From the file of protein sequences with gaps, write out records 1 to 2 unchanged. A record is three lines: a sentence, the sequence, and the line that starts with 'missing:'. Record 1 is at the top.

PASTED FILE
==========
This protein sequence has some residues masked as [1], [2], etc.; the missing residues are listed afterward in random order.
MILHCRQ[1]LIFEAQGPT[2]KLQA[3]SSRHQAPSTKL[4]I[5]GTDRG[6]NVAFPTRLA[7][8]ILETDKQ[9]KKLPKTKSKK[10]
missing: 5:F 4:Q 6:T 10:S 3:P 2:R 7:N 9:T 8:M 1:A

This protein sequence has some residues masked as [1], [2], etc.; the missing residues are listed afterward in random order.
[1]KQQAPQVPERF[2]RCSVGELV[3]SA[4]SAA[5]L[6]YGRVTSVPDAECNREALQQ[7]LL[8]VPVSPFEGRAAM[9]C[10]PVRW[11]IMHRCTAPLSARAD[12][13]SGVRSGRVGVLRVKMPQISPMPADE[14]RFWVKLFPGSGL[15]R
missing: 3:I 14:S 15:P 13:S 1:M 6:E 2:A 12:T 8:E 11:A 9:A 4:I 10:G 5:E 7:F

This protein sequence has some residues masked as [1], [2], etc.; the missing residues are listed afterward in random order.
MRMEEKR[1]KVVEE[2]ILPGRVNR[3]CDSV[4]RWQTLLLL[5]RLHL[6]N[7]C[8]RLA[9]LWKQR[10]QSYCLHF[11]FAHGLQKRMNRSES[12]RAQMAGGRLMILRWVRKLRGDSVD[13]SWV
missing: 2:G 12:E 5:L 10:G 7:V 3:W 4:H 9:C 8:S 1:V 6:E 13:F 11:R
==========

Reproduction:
This protein sequence has some residues masked as [1], [2], etc.; the missing residues are listed afterward in random order.
MILHCRQ[1]LIFEAQGPT[2]KLQA[3]SSRHQAPSTKL[4]I[5]GTDRG[6]NVAFPTRLA[7][8]ILETDKQ[9]KKLPKTKSKK[10]
missing: 5:F 4:Q 6:T 10:S 3:P 2:R 7:N 9:T 8:M 1:A

This protein sequence has some residues masked as [1], [2], etc.; the missing residues are listed afterward in random order.
[1]KQQAPQVPERF[2]RCSVGELV[3]SA[4]SAA[5]L[6]YGRVTSVPDAECNREALQQ[7]LL[8]VPVSPFEGRAAM[9]C[10]PVRW[11]IMHRCTAPLSARAD[12][13]SGVRSGRVGVLRVKMPQISPMPADE[14]RFWVKLFPGSGL[15]R
missing: 3:I 14:S 15:P 13:S 1:M 6:E 2:A 12:T 8:E 11:A 9:A 4:I 10:G 5:E 7:F